Combating Insect-Borne Diseases in Maine and Africa
If you enjoy the outdoors in Maine, then you know the threat posed by ticks of transmitting Lyme disease, an illness caused by the Borrelia burgdorferi bacteria carried by infected deer ticks.
Rates of tick-borne diseases have risen steadily since the start of this 21st century in Maine. According to the Maine Center for Disease Control and Prevention (Maine CDC), there were approximately 11,197 cases of tickborne diseases from 2016–2020 in Maine, a more than 63% increase compared to the previous period from 2011–2015. Additionally, cases of Lyme disease increased by 52% from 734 in 2010 to 1,118 in 2020 in Maine.
Travel across the Atlantic Ocean and south to sub-Saharan Africa, and residents there are also dealing with a troubling health risk from a different type of insect carrying a different type of disease: Malaria, a disease whose local transmission was eliminated from the U.S. in the 1950s, is the fourth most prevalent infectious disease worldwide. This mosquito-borne disease caused an estimated 241 million cases and 627,000 deaths in 2021 alone in malaria-burden countries. In these countries, it is estimated that a child under the age of 5 dies every two minutes from malaria.
Malaria, like Lyme and other tick-related illnesses, is a vector-borne infectious disease; however, unlike Lyme, which is caused by a bacteria transmitted by infected ticks, malaria is caused by a parasite transmitted through the bite of infected mosquitoes. The mosquito becomes infected after taking blood from a person who is infected with the malaria parasite. Then, the infected mosquito can pass the parasite on to an uninfected person after biting them.
Local transmission of malaria in the U.S. was largely concentrated in the Southeast before the 1950s. It was eliminated by spraying insecticide inside more than 4.6 million rural homes, constructing drainage ditches to remove standing water that mosquitoes use for breeding, and applying insecticide on standing water to kill mosquito larvae.
Today, these same techniques along with insecticide-treated bed nets and drug administration strategies that help rid infected humans of the malaria parasite are deployed in countries where malaria is still locally transmitted.
To bring awareness of malaria and its impacts, World Malaria Day was established and is celebrated every year on April 25. The global community comes together on that day to raise awareness about malaria in order to keep malaria high on the global health agenda.
Maine is home to the global health nonprofit MCD that, not only participates in World Malaria Day and supports malaria elimination efforts outside the U.S., but also supports public health interventions and programs in Maine and across the U.S. MCD was founded in 1966 to support the development of Maine’s rural public health system and is a recognized global expert in malaria. MCD’s malaria teams provide technical assistance on malaria control to health authorities in 14 African countries.
According to Christopher Schwabe, Ph.D., president and CEO of MCD, there are several reasons that those who live in Maine like him, other U.S. states, or high-income countries in general should care about the malaria burden in low- and middle-resource countries:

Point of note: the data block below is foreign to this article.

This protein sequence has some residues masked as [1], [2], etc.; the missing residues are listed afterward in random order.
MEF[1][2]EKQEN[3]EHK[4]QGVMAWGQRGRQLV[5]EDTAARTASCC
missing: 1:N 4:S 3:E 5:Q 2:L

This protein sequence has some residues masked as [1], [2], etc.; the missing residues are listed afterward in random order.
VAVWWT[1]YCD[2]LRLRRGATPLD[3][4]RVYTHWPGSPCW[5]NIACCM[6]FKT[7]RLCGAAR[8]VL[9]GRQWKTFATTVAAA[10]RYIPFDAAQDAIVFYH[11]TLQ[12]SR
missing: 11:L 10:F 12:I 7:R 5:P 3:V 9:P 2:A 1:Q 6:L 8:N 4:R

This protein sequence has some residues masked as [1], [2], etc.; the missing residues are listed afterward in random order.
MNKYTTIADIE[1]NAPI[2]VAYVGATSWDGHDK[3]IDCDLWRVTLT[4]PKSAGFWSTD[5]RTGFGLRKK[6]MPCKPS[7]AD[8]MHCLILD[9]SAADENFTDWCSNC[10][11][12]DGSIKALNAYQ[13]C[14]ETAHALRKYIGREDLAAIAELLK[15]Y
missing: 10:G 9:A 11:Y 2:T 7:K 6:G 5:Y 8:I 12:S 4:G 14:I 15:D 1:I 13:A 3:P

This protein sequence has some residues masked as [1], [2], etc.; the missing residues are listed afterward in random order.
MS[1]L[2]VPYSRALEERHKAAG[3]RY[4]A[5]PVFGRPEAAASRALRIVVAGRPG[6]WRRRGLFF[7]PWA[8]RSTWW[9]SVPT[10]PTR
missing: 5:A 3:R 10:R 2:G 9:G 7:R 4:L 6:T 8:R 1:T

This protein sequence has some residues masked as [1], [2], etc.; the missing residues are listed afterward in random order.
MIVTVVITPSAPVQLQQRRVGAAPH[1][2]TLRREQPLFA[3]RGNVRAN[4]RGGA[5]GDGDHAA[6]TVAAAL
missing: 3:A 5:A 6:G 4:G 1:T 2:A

- Public health and basic health care are essential human rights. There is a moral imperative for those of us who have access to these services to help those who do not in acquiring them and, thus, reduce their suffering from the enormous burden of disease imposed by malaria.
- Military personnel and civilians who travel and work in malaria-endemic countries outside of the U.S. remain exposed to this deadly disease.
- Malaria is estimated to reduce the gross domestic product of affected African countries by more than 20%. By eliminating malaria from some countries, it will also stimulate economic growth and, thus, the demand for goods and services produced in Maine and elsewhere in the U.S.
- There is a strong nexus between security and health. Poor health and associated poverty are predictors of social unrest. Healthy populations are more politically stable and more likely to be democratic and peaceful, which in the end, reduces the threat of global insecurity.
“I am grateful to live and work from Maine for a global public health organization that, not only works to improve the health and well-being of my fellow residents in Maine, but also of other U.S. states and of numerous low- and middle-income countries in Africa, South America, the Middle East, and Asia,” Schwabe said. “MCD is a unique Maine-based global public health nonprofit that is able to leverage the experience and expertise in infectious and chronic disease management, online workforce development, and telehealth to combat malaria outside the U.S. as well as support the Maine CDC.”
As the warmer months approach, residents of Maine will continue to routinely check for any ticks that may have hitched a ride on them. Simultaneously, residents of sub-Saharan African countries who have benefited from malaria-control interventions will be able to sleep under bed nets, have their homes sprayed, or benefit from other malaria-control programs. All of these actions seek a common end-goal: To prevent the spread of insect-borne diseases in order to protect human health.
We can all do our part to help stop the spread of such diseases by following public health guidance. Learn more about vector-borne diseases with the following resources: